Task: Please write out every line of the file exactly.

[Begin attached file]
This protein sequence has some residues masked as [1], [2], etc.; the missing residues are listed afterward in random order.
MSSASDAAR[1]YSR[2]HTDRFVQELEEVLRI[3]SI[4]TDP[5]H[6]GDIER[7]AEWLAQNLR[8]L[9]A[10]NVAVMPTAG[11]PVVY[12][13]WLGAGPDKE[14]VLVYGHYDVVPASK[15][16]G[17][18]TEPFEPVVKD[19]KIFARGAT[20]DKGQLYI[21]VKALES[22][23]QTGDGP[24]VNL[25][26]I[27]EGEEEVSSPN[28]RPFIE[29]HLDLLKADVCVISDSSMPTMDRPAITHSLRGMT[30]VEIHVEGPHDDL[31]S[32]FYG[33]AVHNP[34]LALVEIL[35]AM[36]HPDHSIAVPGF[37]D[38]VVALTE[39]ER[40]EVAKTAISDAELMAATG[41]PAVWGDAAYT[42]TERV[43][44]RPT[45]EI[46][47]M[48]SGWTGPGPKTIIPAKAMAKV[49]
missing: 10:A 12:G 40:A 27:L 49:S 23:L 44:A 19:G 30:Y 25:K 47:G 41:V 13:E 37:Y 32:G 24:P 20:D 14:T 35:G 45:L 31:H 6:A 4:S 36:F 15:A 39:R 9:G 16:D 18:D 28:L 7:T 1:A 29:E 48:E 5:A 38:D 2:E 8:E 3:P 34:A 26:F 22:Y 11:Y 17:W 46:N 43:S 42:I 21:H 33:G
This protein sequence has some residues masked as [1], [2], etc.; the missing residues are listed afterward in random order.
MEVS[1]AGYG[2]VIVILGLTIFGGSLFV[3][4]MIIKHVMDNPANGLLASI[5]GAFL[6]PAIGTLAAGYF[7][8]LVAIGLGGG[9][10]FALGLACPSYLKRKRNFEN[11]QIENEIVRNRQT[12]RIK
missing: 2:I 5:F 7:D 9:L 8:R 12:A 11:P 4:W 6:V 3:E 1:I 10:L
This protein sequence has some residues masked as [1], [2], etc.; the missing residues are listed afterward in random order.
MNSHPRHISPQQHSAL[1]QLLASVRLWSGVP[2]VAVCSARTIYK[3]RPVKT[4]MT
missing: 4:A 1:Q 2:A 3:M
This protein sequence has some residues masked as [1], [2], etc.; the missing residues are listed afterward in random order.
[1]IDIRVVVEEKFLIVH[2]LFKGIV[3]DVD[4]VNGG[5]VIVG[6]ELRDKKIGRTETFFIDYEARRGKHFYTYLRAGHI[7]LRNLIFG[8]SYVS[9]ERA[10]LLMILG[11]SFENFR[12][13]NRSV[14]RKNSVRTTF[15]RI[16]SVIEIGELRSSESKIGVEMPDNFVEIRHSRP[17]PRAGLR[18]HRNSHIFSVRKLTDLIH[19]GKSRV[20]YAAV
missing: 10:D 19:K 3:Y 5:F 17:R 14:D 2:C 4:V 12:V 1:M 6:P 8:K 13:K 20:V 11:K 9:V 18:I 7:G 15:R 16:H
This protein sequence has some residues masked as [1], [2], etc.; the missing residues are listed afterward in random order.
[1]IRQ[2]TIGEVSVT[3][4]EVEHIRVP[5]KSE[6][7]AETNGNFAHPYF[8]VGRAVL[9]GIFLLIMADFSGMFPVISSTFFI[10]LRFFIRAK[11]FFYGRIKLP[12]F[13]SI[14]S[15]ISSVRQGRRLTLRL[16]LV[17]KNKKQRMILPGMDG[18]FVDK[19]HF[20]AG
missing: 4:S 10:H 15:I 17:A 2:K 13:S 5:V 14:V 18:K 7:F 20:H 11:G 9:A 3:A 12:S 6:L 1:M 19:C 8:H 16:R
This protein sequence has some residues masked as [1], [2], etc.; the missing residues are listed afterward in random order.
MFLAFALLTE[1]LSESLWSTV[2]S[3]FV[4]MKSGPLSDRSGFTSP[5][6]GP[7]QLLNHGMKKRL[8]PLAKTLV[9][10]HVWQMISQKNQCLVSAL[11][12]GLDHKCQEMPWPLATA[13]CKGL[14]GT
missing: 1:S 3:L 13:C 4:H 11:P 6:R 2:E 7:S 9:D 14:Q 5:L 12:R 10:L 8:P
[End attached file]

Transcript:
This protein sequence has some residues masked as [1], [2], etc.; the missing residues are listed afterward in random order.
MSSASDAAR[1]YSR[2]HTDRFVQELEEVLRI[3]SI[4]TDP[5]H[6]GDIER[7]AEWLAQNLR[8]L[9]A[10]NVAVMPTAG[11]PVVY[12][13]WLGAGPDKE[14]VLVYGHYDVVPASK[15][16]G[17][18]TEPFEPVVKD[19]KIFARGAT[20]DKGQLYI[21]VKALES[22][23]QTGDGP[24]VNL[25][26]I[27]EGEEEVSSPN[28]RPFIE[29]HLDLLKADVCVISDSSMPTMDRPAITHSLRGMT[30]VEIHVEGPHDDL[31]S[32]FYG[33]AVHNP[34]LALVEIL[35]AM[36]HPDHSIAVPGF[37]D[38]VVALTE[39]ER[40]EVAKTAISDAELMAATG[41]PAVWGDAAYT[42]TERV[43][44]RPT[45]EI[46][47]M[48]SGWTGPGPKTIIPAKAMAKV[49]
missing: 10:A 12:G 40:A 27:L 49:S 23:L 44:A 19:G 30:Y 25:K 47:G 41:V 13:E 37:Y 32:G 24:P 20:D 14:T 35:G 45:L 31:H 6:A 4:S 36:F 15:A 39:R 9:G 16:D 18:D 28:L 7:T 1:A 29:E 48:E 5:A 38:D 2:E 8:E 3:P 34:A 26:F 22:Y 11:Y 17:W 46:N 43:S 42:I 21:H 33:G
This protein sequence has some residues masked as [1], [2], etc.; the missing residues are listed afterward in random order.
MEVS[1]AGYG[2]VIVILGLTIFGGSLFV[3][4]MIIKHVMDNPANGLLASI[5]GAFL[6]PAIGTLAAGYF[7][8]LVAIGLGGG[9][10]FALGLACPSYLKRKRNFEN[11]QIENEIVRNRQT[12]RIK
missing: 2:I 5:F 7:D 9:L 8:R 12:A 11:P 4:W 6:V 3:E 1:I 10:L
This protein sequence has some residues masked as [1], [2], etc.; the missing residues are listed afterward in random order.
MNSHPRHISPQQHSAL[1]QLLASVRLWSGVP[2]VAVCSARTIYK[3]RPVKT[4]MT
missing: 4:A 1:Q 2:A 3:M
This protein sequence has some residues masked as [1], [2], etc.; the missing residues are listed afterward in random order.
[1]IDIRVVVEEKFLIVH[2]LFKGIV[3]DVD[4]VNGG[5]VIVG[6]ELRDKKIGRTETFFIDYEARRGKHFYTYLRAGHI[7]LRNLIFG[8]SYVS[9]ERA[10]LLMILG[11]SFENFR[12][13]NRSV[14]RKNSVRTTF[15]RI[16]SVIEIGELRSSESKIGVEMPDNFVEIRHSRP[17]PRAGLR[18]HRNSHIFSVRKLTDLIH[19]GKSRV[20]YAAV
missing: 10:D 19:K 3:Y 5:F 17:R 14:D 2:C 4:V 12:V 1:M 6:P 8:K 13:K 20:V 11:K 9:V 18:I 7:G 15:R 16:H
This protein sequence has some residues masked as [1], [2], etc.; the missing residues are listed afterward in random order.
[1]IRQ[2]TIGEVSVT[3][4]EVEHIRVP[5]KSE[6][7]AETNGNFAHPYF[8]VGRAVL[9]GIFLLIMADFSGMFPVISSTFFI[10]LRFFIRAK[11]FFYGRIKLP[12]F[13]SI[14]S[15]ISSVRQGRRLTLRL[16]LV[17]KNKKQRMILPGMDG[18]FVDK[19]HF[20]AG
missing: 4:S 10:H 15:I 17:A 2:K 13:S 5:V 14:V 18:K 7:F 20:H 11:G 9:A 3:A 12:S 6:L 1:M 19:C 8:H 16:R
This protein sequence has some residues masked as [1], [2], etc.; the missing residues are listed afterward in random order.
MFLAFALLTE[1]LSESLWSTV[2]S[3]FV[4]MKSGPLSDRSGFTSP[5][6]GP[7]QLLNHGMKKRL[8]PLAKTLV[9][10]HVWQMISQKNQCLVSAL[11][12]GLDHKCQEMPWPLATA[13]CKGL[14]GT
missing: 1:S 3:L 13:C 4:H 11:P 6:R 2:E 7:S 9:D 14:Q 5:L 12:R 10:L 8:P